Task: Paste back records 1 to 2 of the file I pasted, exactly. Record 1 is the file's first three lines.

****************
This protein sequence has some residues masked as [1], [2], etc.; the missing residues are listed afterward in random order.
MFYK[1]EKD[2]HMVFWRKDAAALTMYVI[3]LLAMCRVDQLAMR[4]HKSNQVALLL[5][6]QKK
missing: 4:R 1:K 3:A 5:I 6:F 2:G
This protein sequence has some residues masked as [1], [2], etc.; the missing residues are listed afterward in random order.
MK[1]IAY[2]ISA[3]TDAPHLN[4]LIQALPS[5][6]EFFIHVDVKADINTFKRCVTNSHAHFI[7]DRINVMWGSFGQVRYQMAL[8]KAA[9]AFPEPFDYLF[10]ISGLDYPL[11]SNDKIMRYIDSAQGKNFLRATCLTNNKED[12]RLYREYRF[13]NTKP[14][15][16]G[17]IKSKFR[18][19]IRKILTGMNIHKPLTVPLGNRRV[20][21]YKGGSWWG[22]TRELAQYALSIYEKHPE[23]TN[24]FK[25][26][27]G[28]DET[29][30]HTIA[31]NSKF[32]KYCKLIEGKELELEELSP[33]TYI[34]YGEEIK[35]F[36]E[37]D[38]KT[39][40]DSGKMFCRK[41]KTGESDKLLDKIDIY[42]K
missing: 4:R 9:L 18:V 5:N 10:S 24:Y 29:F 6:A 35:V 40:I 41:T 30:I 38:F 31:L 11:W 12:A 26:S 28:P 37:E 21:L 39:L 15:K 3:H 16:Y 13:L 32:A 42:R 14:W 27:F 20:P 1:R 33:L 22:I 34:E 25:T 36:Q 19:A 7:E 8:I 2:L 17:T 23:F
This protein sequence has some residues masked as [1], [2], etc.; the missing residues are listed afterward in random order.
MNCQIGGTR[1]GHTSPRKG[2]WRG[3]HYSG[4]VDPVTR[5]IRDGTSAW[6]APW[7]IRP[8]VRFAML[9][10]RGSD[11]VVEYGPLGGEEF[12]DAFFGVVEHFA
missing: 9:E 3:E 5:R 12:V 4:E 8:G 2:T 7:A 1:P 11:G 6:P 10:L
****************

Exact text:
This protein sequence has some residues masked as [1], [2], etc.; the missing residues are listed afterward in random order.
MFYK[1]EKD[2]HMVFWRKDAAALTMYVI[3]LLAMCRVDQLAMR[4]HKSNQVALLL[5][6]QKK
missing: 4:R 1:K 3:A 5:I 6:F 2:G
This protein sequence has some residues masked as [1], [2], etc.; the missing residues are listed afterward in random order.
MK[1]IAY[2]ISA[3]TDAPHLN[4]LIQALPS[5][6]EFFIHVDVKADINTFKRCVTNSHAHFI[7]DRINVMWGSFGQVRYQMAL[8]KAA[9]AFPEPFDYLF[10]ISGLDYPL[11]SNDKIMRYIDSAQGKNFLRATCLTNNKED[12]RLYREYRF[13]NTKP[14][15][16]G[17]IKSKFR[18][19]IRKILTGMNIHKPLTVPLGNRRV[20][21]YKGGSWWG[22]TRELAQYALSIYEKHPE[23]TN[24]FK[25][26][27]G[28]DET[29][30]HTIA[31]NSKF[32]KYCKLIEGKELELEELSP[33]TYI[34]YGEEIK[35]F[36]E[37]D[38]KT[39][40]DSGKMFCRK[41]KTGESDKLLDKIDIY[42]K
missing: 4:R 9:L 18:V 5:N 10:S 24:Y 29:F 6:A 35:V 40:I 41:T 30:I 38:F 31:L 11:W 12:A 26:S 28:P 37:E 21:L 39:L 15:K 3:H 16:Y 13:L 32:A 42:R 14:W 27:F 20:P 1:R 33:L 22:I 34:E 25:T 36:Q 19:A 7:E 8:I 2:L 17:T 23:F